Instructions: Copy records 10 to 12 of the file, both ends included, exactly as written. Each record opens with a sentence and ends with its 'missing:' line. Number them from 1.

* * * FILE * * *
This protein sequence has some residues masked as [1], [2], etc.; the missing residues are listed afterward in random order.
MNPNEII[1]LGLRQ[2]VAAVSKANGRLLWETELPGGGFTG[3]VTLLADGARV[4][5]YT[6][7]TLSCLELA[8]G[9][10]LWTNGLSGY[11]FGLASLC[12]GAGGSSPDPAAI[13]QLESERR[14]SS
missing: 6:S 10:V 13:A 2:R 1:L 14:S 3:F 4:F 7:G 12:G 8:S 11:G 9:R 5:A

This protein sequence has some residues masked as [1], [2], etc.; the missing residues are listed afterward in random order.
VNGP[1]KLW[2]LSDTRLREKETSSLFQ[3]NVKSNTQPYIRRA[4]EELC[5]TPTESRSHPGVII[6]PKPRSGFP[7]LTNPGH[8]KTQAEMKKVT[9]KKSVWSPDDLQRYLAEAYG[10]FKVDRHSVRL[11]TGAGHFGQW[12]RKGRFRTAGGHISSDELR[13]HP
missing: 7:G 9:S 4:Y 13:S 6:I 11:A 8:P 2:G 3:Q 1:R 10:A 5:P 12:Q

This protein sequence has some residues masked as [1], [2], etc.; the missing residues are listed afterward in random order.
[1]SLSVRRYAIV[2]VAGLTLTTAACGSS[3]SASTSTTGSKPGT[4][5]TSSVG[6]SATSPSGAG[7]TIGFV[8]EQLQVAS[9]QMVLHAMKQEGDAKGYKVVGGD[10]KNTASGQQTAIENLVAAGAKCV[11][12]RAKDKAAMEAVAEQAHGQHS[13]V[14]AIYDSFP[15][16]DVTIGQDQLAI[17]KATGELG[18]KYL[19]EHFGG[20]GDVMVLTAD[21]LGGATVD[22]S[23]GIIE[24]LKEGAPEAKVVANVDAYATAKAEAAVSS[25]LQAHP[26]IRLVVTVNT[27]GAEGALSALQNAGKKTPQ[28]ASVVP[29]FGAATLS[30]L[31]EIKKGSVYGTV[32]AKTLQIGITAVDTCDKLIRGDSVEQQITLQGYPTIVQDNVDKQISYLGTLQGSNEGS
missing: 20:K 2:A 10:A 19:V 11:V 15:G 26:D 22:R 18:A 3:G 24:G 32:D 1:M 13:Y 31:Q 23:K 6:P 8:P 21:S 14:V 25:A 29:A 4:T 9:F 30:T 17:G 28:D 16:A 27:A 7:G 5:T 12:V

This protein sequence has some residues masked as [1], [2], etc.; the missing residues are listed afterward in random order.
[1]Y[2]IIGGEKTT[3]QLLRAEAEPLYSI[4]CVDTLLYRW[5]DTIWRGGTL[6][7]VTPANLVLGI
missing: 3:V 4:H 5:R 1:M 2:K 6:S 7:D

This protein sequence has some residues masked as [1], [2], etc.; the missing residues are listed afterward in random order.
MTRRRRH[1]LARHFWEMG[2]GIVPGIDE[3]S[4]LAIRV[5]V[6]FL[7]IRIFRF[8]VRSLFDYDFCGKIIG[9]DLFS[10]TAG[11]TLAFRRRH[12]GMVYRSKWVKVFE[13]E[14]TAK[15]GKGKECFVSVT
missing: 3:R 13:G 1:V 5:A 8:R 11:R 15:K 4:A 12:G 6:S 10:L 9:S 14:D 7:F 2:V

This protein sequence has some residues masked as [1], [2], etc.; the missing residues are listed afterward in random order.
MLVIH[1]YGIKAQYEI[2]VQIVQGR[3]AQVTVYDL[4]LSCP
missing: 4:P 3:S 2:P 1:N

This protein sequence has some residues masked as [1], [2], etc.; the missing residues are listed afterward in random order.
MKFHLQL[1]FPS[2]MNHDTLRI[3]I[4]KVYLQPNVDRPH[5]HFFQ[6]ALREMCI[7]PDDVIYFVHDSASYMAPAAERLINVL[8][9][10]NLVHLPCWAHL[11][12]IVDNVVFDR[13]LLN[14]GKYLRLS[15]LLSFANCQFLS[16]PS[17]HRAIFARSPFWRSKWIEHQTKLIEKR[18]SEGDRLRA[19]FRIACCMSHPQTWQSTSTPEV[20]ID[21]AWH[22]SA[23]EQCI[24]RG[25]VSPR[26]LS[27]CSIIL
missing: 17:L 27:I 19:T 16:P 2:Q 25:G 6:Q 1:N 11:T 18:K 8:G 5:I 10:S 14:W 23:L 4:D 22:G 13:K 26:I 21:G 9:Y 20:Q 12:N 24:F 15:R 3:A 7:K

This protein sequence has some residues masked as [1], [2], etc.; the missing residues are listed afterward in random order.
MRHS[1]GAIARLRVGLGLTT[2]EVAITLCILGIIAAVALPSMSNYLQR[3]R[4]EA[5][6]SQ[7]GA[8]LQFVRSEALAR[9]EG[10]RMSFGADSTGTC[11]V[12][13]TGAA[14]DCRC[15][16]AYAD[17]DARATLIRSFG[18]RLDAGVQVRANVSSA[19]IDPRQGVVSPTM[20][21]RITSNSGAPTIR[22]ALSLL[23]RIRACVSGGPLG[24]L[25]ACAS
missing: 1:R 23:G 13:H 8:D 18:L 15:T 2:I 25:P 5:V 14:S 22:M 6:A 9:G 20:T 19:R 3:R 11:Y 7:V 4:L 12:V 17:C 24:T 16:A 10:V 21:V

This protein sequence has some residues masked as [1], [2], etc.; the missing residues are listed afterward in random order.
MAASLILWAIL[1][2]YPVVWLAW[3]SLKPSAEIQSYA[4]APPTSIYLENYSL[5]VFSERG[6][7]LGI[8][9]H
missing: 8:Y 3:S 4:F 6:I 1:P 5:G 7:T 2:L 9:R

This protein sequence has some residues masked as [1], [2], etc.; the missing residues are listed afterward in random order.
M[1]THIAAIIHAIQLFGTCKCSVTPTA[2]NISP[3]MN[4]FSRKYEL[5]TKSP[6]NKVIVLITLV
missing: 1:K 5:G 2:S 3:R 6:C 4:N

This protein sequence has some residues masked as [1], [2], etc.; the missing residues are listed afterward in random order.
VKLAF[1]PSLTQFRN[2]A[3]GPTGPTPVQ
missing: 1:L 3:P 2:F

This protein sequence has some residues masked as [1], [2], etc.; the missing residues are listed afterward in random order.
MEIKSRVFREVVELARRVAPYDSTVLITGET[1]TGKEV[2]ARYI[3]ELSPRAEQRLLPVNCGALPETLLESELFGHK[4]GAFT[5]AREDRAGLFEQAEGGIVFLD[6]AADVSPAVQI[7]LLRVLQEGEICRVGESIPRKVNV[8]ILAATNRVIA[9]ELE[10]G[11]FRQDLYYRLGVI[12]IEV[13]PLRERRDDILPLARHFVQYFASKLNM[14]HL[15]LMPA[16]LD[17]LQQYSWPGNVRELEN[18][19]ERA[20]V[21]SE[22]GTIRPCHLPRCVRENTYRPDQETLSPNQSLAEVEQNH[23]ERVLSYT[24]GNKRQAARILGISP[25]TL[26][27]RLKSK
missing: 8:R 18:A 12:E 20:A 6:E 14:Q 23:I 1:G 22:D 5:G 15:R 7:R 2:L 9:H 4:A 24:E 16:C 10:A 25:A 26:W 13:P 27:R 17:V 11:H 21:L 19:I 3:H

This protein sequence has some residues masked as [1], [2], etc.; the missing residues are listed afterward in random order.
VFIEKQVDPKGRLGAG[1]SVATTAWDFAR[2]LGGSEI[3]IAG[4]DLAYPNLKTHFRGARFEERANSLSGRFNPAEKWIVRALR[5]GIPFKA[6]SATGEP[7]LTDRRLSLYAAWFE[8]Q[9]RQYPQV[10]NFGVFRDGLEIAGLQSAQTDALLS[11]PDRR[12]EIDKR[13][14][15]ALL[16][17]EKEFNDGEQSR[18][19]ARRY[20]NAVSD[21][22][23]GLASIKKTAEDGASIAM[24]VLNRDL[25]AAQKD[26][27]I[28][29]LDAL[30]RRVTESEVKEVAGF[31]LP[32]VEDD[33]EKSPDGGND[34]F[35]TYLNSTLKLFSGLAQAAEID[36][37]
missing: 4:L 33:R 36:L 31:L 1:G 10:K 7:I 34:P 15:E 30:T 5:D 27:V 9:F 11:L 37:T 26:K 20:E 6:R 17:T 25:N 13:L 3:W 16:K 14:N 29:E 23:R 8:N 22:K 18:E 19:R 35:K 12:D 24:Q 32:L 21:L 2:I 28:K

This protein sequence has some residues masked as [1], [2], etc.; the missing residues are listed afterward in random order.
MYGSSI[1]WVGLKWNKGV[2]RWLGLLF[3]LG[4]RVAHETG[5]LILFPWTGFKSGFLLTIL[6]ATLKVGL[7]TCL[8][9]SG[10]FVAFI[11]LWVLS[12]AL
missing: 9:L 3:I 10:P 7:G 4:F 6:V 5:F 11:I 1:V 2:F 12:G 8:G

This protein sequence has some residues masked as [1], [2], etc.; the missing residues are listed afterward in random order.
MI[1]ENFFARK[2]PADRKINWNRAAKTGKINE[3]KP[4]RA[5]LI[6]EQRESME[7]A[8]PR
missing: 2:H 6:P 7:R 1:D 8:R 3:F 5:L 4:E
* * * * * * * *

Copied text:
This protein sequence has some residues masked as [1], [2], etc.; the missing residues are listed afterward in random order.
M[1]THIAAIIHAIQLFGTCKCSVTPTA[2]NISP[3]MN[4]FSRKYEL[5]TKSP[6]NKVIVLITLV
missing: 1:K 5:G 2:S 3:R 6:C 4:N

This protein sequence has some residues masked as [1], [2], etc.; the missing residues are listed afterward in random order.
VKLAF[1]PSLTQFRN[2]A[3]GPTGPTPVQ
missing: 1:L 3:P 2:F

This protein sequence has some residues masked as [1], [2], etc.; the missing residues are listed afterward in random order.
MEIKSRVFREVVELARRVAPYDSTVLITGET[1]TGKEV[2]ARYI[3]ELSPRAEQRLLPVNCGALPETLLESELFGHK[4]GAFT[5]AREDRAGLFEQAEGGIVFLD[6]AADVSPAVQI[7]LLRVLQEGEICRVGESIPRKVNV[8]ILAATNRVIA[9]ELE[10]G[11]FRQDLYYRLGVI[12]IEV[13]PLRERRDDILPLARHFVQYFASKLNM[14]HL[15]LMPA[16]LD[17]LQQYSWPGNVRELEN[18][19]ERA[20]V[21]SE[22]GTIRPCHLPRCVRENTYRPDQETLSPNQSLAEVEQNH[23]ERVLSYT[24]GNKRQAARILGISP[25]TL[26][27]RLKSK
missing: 8:R 18:A 12:E 20:A 6:E 14:Q 23:I 1:G 22:D 5:G 15:R 7:R 2:L 9:H 4:A 24:E 16:C 10:A 25:A 26:W 13:P 27:R 17:V 11:H 21:L 19:I 3:H